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#kotlin-native
Title
# kotlin-native
r

Roberto Leinardi

02/27/2023, 10:02 AM
Hi everyone, I'm working on a GIR generator to create kotlin native bindings for GTK and other GObject based libraries. I reached a stage where I can almost compile the bindings for GLib but I'm stuck with the handling of `vararg`s. For example
g_string_append_printf
, which is mapped with this:
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@kotlinx.cinterop.internal.CCall public external fun g_string_append_printf(string: kotlinx.cinterop.CValuesRef<native.glib.GString /* = native.glib._GString */>?, @kotlinx.cinterop.internal.CCall.CString format: kotlin.String?, vararg variadicArguments: kotlin.Any?): kotlin.Unit { /* compiled code */ }
It seems to expect a
vararg variadicArguments: kotlin.Any?
, but if I send that to it like this:
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public fun appendPrintf(format: String, vararg variadicArguments: Any): Unit {
        g_string_append_printf(cPointer.reinterpret(), format, variadicArguments)
    }
I get this error when I build the module:
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type kotlin.Array<out kotlin.Any>  is not supported here: doesn't correspond to any C type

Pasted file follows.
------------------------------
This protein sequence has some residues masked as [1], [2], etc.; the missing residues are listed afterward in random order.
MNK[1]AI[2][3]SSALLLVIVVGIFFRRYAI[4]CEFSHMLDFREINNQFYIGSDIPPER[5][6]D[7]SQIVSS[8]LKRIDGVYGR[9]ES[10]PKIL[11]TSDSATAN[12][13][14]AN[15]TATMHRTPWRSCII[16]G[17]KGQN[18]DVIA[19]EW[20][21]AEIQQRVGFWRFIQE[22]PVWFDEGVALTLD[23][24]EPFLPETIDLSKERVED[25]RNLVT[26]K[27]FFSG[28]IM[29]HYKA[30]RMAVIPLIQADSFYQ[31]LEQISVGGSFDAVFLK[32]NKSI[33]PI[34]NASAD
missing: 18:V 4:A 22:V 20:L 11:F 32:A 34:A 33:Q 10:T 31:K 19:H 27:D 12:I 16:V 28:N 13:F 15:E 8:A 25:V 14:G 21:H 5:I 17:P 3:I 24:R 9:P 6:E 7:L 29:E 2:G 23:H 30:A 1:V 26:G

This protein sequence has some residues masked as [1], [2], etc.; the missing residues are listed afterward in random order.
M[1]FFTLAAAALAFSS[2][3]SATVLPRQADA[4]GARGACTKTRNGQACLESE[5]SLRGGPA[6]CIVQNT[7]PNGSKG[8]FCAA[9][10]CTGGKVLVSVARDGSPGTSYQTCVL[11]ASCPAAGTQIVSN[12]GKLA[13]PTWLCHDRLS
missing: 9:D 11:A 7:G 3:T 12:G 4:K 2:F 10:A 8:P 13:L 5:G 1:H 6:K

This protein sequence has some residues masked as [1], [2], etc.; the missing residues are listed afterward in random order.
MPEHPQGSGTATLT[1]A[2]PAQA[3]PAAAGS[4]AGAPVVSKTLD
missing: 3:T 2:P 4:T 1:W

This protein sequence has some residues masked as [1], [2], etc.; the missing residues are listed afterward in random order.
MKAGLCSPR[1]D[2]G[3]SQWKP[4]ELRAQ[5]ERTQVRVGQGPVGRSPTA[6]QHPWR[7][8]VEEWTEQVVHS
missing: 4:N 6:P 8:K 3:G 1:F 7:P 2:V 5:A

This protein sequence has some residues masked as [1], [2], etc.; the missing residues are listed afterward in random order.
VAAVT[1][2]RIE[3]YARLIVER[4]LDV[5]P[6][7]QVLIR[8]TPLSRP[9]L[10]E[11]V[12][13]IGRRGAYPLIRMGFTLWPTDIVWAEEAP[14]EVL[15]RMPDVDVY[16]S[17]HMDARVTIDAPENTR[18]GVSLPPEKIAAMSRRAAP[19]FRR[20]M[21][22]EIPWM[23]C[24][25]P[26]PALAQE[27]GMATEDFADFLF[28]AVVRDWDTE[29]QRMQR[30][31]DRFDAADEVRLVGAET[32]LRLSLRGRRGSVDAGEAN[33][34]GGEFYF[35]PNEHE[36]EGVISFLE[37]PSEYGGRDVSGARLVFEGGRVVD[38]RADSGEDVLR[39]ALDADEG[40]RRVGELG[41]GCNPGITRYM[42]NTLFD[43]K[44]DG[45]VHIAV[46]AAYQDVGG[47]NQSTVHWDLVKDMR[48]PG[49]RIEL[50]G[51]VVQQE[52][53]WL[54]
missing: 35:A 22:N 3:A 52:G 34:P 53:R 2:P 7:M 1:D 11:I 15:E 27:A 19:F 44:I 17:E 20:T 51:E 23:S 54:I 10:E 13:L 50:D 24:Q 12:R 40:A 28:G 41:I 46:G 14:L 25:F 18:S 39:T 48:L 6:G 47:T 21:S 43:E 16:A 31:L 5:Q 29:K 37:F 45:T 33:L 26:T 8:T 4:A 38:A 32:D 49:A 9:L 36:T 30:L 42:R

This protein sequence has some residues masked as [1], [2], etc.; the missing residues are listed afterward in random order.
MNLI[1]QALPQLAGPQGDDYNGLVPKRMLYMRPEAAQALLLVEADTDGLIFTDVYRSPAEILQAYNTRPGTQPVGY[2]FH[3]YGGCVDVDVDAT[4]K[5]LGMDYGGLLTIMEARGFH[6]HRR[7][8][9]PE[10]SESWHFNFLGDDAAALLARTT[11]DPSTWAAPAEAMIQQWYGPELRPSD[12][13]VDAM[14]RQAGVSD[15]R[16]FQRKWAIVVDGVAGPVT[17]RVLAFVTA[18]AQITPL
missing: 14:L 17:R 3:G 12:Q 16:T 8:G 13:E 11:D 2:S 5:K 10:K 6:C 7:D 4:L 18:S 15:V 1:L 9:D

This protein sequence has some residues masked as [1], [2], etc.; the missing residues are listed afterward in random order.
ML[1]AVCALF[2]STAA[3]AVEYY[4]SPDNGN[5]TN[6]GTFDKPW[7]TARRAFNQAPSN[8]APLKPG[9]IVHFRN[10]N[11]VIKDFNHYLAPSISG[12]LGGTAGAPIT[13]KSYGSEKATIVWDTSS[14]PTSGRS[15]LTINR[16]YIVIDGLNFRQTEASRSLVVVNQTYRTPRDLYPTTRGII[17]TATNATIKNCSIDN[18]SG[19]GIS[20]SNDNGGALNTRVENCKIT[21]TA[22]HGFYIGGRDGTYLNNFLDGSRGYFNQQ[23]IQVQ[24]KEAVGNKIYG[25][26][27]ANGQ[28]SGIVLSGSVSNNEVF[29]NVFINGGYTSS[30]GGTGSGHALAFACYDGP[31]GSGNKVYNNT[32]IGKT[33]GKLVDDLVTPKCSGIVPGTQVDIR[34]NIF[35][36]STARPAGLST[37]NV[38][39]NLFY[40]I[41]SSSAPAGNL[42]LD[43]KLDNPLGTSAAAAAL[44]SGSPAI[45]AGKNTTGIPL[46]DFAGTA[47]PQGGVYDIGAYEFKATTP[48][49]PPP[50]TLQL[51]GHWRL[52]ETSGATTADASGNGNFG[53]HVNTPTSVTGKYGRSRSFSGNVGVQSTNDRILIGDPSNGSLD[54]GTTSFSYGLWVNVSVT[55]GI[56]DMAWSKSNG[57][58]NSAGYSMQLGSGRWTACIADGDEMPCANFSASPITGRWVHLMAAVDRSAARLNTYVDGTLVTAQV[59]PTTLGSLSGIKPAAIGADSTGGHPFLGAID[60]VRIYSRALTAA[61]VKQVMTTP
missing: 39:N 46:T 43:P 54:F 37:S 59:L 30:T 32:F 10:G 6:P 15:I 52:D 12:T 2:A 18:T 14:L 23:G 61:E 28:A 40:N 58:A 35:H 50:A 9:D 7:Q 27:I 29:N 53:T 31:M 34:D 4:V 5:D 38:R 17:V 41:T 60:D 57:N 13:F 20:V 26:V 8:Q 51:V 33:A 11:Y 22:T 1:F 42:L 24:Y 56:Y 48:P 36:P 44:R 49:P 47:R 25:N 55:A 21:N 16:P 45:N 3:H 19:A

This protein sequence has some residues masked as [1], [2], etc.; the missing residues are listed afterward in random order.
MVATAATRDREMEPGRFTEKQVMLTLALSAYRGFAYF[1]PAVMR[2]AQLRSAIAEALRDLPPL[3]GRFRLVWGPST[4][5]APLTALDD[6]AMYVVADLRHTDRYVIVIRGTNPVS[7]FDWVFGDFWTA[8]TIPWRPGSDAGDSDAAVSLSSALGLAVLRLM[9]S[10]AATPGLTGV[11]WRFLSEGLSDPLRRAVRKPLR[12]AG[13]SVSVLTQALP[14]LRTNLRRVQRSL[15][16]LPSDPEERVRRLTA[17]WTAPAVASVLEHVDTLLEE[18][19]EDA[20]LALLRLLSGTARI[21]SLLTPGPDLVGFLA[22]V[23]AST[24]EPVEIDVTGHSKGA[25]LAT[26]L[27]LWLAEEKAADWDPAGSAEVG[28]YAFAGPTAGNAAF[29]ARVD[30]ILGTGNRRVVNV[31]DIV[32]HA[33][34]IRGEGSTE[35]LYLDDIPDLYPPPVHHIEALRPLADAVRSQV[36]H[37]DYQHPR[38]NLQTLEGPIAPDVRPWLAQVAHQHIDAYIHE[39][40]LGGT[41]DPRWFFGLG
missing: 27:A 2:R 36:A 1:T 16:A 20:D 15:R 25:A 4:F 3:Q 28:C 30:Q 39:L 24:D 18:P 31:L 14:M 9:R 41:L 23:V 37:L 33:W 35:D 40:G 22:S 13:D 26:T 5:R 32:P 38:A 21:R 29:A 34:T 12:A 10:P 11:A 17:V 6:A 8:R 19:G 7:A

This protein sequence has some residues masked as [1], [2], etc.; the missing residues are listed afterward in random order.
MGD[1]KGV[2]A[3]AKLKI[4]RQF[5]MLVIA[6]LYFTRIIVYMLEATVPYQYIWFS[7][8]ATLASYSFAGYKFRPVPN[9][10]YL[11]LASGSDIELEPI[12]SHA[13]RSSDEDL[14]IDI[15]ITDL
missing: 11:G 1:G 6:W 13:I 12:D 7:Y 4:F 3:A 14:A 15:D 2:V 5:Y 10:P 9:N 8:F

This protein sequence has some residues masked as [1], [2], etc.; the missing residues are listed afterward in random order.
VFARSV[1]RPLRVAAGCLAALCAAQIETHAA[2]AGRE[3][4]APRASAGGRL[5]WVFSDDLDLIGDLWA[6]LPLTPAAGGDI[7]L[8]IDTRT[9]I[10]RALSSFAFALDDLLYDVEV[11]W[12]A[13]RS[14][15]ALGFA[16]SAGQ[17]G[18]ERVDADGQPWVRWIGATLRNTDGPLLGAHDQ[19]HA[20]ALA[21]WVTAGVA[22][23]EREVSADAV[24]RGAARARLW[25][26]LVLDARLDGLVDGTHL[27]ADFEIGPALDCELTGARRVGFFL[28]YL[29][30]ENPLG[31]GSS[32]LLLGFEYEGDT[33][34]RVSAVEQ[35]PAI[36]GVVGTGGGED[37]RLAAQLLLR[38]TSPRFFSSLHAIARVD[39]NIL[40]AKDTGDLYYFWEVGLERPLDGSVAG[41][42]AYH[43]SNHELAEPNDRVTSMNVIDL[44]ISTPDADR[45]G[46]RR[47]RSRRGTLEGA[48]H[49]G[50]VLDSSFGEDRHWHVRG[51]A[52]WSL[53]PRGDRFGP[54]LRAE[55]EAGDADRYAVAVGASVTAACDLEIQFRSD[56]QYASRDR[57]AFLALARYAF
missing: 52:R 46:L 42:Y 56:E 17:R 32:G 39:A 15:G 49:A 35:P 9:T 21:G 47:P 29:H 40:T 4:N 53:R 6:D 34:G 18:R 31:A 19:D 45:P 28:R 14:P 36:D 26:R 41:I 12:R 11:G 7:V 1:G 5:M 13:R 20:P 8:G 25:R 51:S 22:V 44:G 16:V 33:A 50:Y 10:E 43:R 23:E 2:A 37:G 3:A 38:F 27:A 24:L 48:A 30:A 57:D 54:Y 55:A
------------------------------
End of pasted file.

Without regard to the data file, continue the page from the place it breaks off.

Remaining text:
The GIR parameter only gives a name (
...
) and has a tag `varargs`:
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<parameter name="..." transfer-ownership="none">
            <doc xml:space="preserve"
                 filename="glib-2.0.c"
                 line="32361">the parameters to insert into the format string</doc>
            <varargs/>
          </parameter>
But there are no other information about the type. I am an Android developer and not very familiar with C Interop. Does anyone have a suggestion of what this
vararg variadicArguments: kotlin.Any?
should be converted to?
a

Adam S

02/27/2023, 10:54 AM
handling interop for varargs is an open issue https://youtrack.jetbrains.com/issue/KT-56164 There might be some sort of workaround by writing a custom C function, but I haven’t tried it
r

Roberto Leinardi

02/27/2023, 11:06 AM
Oh wow, so are you saying that everything that takes a vararg cannot currently be called by Kotlin Native?